With your support, Children with Cancer UK is able to invest in specialist brain tumour research which would otherwise go unfunded,
keeping more families together.
Each year, we actively support Brain Tumour Awareness Month to highlight the importance of increasing funding for childhood brain tumour research. On this website and in our social media, you can find information about the difference our research is making and why it’s so important to fund more research into childhood brain tumours.The importance of research into brain tumours
Blake’s Train & Tube appeal
You may see copies of Blake’s appeal on trains and the London Underground over the coming weeks.
Brain tumours like Blake’s cause more deaths than any other childhood cancer.
We’re asking for help to find safer and kinder treatments that will save more children’s lives.See Blake's appeal
Some brain tumours are curable, using aggressive treatments including surgery, chemotherapy and/or radiotherapy. Other brain tumours, however, remain incurable, with no effective treatment. Some children may survive only a few months from diagnosis.
For those who survive long-term, survival may come at high cost. The aggressive treatments can harm developing brains, causing physical and mental disabilities and a range of health problems.
We urgently need to fund more research to improve our understanding of childhood brain tumours, find more effective, less damaging treatments and save more young lives.
Dylan was diagnosed with brain and spinal tumours when he was two years old. His mum, Jessica, tells us her story in the six short podcasts.Listen to mum Jessica tell Dylan's story
During Brain Tumour Awareness Month you showed your support and spread awareness by using one of our custom made social media profile frames.
Research into brain tumours, in general, and childhood brain tumours, in particular, has not been well-funded in the past despite the very high burden imposed by these tumours.
To address this, in 2014 we launched a new initiative to drive progress in childhood brain tumour research, committing funds of at least £3 million over three years for new brain tumour research.
Our researchers work together to share samples, data and expertise, both nationally and internationally.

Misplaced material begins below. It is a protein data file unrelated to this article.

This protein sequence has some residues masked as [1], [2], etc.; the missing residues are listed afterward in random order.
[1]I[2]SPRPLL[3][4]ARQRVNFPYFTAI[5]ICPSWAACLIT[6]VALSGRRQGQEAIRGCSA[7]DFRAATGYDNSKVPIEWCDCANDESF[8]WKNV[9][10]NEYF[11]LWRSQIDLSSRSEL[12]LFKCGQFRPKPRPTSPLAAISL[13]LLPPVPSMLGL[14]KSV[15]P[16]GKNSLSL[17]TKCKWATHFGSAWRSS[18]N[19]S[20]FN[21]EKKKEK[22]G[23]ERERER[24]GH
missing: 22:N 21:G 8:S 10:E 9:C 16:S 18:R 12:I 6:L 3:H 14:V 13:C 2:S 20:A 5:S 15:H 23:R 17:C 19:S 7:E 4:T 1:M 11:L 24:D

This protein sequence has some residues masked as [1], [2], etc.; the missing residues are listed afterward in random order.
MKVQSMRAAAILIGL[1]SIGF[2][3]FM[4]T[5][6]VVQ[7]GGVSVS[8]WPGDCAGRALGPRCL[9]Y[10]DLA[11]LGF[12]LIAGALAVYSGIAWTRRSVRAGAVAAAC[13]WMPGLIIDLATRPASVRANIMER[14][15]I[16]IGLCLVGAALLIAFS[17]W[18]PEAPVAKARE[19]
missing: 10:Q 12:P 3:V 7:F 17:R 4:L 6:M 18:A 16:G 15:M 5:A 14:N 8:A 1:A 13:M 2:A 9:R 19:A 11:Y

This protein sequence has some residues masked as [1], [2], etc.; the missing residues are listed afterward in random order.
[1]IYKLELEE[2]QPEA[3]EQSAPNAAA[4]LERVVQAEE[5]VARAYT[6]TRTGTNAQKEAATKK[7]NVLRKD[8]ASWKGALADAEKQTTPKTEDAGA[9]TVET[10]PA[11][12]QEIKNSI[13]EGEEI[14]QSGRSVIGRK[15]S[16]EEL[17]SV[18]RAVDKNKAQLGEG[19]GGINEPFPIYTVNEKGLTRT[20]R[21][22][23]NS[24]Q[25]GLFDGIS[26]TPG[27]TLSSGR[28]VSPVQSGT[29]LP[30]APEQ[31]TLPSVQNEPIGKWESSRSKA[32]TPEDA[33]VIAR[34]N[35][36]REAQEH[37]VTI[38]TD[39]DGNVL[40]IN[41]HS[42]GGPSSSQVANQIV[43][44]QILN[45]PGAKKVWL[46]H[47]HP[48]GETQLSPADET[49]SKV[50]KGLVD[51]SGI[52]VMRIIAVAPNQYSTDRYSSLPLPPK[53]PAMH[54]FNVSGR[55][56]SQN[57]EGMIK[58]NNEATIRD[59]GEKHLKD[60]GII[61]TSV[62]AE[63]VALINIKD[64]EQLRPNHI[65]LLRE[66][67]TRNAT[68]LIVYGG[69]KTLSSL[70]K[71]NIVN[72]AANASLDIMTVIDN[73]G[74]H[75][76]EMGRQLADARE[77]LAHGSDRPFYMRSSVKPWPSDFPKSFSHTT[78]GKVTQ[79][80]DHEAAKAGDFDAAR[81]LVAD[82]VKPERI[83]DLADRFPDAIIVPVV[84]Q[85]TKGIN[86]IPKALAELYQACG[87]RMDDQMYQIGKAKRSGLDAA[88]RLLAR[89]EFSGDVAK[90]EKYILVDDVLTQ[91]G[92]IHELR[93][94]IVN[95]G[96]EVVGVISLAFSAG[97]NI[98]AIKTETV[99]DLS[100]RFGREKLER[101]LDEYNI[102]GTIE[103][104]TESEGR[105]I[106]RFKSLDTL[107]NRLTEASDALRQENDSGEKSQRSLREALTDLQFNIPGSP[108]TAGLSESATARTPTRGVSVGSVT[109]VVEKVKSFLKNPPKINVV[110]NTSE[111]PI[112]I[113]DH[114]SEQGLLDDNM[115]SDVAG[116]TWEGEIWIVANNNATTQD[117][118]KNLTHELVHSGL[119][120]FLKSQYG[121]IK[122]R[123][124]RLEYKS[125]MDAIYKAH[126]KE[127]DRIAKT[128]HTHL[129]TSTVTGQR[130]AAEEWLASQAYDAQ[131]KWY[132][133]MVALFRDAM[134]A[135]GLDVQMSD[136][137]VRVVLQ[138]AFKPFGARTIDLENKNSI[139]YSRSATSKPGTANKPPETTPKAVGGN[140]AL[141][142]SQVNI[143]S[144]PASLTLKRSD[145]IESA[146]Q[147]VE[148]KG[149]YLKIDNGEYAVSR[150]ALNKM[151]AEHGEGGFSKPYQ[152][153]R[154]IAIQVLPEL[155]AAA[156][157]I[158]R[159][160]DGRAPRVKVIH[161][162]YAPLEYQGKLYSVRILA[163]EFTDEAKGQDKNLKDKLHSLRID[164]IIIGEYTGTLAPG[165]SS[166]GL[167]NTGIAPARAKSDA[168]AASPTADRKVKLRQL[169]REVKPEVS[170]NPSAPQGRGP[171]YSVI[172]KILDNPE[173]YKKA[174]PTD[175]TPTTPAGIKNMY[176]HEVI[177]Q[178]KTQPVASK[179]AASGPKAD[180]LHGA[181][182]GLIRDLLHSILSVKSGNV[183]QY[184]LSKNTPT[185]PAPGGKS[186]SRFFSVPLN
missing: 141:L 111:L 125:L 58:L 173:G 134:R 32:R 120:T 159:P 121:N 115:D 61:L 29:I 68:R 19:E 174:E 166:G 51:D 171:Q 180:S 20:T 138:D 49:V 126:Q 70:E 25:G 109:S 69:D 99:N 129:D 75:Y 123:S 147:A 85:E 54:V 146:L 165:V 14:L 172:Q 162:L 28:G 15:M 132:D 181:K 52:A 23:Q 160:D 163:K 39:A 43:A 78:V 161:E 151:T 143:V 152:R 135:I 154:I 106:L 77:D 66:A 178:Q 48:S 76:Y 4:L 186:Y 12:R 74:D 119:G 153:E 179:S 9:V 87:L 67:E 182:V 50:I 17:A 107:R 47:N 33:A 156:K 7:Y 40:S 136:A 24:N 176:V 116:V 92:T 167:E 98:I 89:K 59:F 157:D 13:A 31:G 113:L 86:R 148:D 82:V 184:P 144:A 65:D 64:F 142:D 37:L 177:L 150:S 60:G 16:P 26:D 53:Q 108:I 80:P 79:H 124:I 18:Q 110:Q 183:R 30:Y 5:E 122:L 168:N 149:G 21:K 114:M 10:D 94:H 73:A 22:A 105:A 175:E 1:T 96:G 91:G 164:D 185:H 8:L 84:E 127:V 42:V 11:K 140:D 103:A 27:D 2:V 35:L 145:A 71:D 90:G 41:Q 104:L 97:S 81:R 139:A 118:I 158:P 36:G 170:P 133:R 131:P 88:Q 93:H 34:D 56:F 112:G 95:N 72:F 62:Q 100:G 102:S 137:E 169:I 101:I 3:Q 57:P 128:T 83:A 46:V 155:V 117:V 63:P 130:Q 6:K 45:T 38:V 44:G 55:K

The first tranche of funding was awarded in March 2015 for four exciting new project grants worth £1.8 million in total.
With this funding, four groups of researchers are taking forward vital research into four different types of childhood brain tumour: ependymoma, medulloblastoma, craniopharyngioma and high grade glioma.
An important feature of the four new projects is that they are all strongly collaborative, with researchers working together to share samples, data and expertise, both nationally and internationally.
In 2016, we focused on the very specific issue of drug delivery in childhood brain tumours. One of the major challenges in treating brain tumours is getting drugs through the ‘blood-brain barrier’ to reach the tumour. We hosted a highly successful workshop on this topic in February 2016, bringing together scientists and clinicians from around the world to share experiences and forge new research collaborations.
In December 2016 the second phase of funding was agreed and an additional four projects were awarded at a total cost of £1.24 million. We invited research applications which sought to enhance the effectiveness of therapy through improved drug delivery systems or the use of novel technologies. The four projects use distinctly different approaches to deliver treatments of brain tumour patients.
This has brought our total expenditure of the Brain Tumour Initiative to over £3 million as planned in 2014.
Diffuse intrinsic pontine glioma (DIPG) is a childhood brain tumour that currently kills over 90% of children diagnosed ...Read more
In 2014, in response to the apparent dearth of funding going into paediatric brain tumour research, we ring-fenced ...Read more